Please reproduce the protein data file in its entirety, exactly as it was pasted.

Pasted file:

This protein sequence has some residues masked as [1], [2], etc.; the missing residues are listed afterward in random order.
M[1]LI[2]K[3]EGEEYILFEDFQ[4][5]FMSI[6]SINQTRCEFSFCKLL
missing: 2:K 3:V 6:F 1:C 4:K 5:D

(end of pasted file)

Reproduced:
This protein sequence has some residues masked as [1], [2], etc.; the missing residues are listed afterward in random order.
M[1]LI[2]K[3]EGEEYILFEDFQ[4][5]FMSI[6]SINQTRCEFSFCKLL
missing: 2:K 3:V 6:F 1:C 4:K 5:D